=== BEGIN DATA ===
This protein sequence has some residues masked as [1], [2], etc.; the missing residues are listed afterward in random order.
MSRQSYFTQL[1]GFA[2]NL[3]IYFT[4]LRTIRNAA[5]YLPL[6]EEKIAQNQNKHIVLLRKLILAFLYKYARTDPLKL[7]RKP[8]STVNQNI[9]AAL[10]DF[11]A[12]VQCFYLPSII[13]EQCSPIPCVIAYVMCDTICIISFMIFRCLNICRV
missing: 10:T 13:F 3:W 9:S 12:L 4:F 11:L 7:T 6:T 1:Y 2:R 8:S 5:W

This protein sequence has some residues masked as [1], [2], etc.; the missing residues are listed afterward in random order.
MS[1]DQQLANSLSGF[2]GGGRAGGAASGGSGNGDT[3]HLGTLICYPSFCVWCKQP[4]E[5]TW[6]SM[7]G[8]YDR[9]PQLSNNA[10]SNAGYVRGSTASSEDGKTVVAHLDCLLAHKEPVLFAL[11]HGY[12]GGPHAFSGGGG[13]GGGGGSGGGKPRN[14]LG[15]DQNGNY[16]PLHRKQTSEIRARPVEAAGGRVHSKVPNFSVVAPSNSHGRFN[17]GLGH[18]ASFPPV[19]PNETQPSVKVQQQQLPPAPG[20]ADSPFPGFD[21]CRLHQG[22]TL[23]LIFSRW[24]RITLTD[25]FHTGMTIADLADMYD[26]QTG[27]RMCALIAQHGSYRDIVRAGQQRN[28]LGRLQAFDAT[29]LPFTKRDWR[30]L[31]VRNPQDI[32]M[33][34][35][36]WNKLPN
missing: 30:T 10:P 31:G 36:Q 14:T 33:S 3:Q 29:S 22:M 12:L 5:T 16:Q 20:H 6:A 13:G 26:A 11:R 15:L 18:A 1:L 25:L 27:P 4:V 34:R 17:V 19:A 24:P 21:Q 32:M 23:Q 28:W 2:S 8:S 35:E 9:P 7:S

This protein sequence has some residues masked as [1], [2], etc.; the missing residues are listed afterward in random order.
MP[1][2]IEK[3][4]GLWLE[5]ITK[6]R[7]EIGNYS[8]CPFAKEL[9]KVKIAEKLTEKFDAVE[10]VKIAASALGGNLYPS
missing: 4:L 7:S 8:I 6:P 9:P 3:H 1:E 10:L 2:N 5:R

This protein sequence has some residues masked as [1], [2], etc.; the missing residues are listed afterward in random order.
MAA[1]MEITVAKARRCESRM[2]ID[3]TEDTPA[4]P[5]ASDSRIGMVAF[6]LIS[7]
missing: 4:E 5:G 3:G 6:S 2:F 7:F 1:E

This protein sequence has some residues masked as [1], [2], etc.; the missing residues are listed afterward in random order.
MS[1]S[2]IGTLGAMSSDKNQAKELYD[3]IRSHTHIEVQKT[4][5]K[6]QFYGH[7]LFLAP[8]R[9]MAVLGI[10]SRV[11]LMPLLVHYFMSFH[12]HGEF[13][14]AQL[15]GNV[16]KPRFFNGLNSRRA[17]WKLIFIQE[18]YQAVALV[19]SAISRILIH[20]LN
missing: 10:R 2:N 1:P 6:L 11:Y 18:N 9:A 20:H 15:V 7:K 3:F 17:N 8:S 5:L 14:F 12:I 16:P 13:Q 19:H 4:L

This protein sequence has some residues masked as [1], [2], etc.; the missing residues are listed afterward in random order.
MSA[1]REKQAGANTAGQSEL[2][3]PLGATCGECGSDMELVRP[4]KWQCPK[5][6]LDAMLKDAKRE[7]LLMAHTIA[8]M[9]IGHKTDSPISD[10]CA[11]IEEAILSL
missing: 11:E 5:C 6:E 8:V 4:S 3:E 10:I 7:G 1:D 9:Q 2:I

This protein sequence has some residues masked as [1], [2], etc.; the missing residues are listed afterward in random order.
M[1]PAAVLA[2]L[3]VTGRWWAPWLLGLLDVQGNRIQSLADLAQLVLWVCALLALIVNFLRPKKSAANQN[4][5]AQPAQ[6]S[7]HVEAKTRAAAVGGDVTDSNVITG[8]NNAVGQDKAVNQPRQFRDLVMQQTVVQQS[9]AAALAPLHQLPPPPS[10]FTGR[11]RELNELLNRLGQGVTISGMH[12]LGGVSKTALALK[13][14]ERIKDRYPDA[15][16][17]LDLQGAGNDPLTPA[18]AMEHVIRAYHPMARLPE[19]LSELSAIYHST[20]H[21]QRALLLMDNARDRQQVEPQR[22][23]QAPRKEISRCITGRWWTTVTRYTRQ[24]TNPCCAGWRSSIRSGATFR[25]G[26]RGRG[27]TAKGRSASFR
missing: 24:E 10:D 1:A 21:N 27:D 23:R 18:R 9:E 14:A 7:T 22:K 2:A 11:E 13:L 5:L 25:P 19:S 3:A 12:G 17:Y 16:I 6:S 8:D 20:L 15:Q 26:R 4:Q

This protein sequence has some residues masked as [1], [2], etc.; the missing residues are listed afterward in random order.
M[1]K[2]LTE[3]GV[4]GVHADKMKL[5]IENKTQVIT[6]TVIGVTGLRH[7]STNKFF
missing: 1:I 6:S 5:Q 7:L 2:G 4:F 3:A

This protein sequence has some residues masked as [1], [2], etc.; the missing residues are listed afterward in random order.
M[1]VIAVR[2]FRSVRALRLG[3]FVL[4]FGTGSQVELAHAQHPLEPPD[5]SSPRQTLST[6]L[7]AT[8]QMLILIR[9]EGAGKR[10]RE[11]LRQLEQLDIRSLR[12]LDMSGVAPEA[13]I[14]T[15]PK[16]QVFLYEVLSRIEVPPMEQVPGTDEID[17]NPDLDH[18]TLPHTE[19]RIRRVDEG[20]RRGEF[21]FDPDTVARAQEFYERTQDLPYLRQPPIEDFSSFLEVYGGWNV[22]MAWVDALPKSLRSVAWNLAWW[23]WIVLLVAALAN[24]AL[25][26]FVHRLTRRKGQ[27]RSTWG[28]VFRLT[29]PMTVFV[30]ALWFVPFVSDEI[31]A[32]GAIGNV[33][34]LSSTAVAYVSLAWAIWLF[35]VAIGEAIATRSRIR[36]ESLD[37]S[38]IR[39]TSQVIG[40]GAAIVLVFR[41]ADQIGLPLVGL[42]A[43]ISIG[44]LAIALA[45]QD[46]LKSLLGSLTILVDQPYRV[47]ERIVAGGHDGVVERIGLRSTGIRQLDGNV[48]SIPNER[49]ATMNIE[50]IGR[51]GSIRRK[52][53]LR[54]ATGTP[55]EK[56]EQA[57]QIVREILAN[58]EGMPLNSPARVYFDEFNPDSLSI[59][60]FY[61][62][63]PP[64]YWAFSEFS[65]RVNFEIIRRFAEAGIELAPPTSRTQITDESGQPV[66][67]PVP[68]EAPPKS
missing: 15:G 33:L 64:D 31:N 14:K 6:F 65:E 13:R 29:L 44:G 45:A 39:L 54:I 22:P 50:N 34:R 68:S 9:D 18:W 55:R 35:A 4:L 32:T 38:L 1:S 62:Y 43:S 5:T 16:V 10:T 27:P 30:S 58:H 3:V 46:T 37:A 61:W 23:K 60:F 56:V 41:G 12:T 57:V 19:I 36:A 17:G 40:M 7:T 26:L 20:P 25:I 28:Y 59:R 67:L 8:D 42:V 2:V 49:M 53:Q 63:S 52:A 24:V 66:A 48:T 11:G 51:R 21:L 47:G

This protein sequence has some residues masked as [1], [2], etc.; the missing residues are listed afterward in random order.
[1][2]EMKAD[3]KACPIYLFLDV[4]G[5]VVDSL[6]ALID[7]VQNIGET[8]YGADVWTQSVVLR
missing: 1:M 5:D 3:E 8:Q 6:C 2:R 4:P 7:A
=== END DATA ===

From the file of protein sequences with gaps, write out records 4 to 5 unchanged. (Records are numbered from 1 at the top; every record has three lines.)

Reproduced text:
This protein sequence has some residues masked as [1], [2], etc.; the missing residues are listed afterward in random order.
MAA[1]MEITVAKARRCESRM[2]ID[3]TEDTPA[4]P[5]ASDSRIGMVAF[6]LIS[7]
missing: 4:E 5:G 3:G 6:S 2:F 7:F 1:E

This protein sequence has some residues masked as [1], [2], etc.; the missing residues are listed afterward in random order.
MS[1]S[2]IGTLGAMSSDKNQAKELYD[3]IRSHTHIEVQKT[4][5]K[6]QFYGH[7]LFLAP[8]R[9]MAVLGI[10]SRV[11]LMPLLVHYFMSFH[12]HGEF[13][14]AQL[15]GNV[16]KPRFFNGLNSRRA[17]WKLIFIQE[18]YQAVALV[19]SAISRILIH[20]LN
missing: 10:R 2:N 1:P 6:L 11:Y 18:N 9:A 20:H 15:V 7:K 3:F 17:N 8:S 5:L 14:F 12:I 16:P 13:Q 19:H 4:L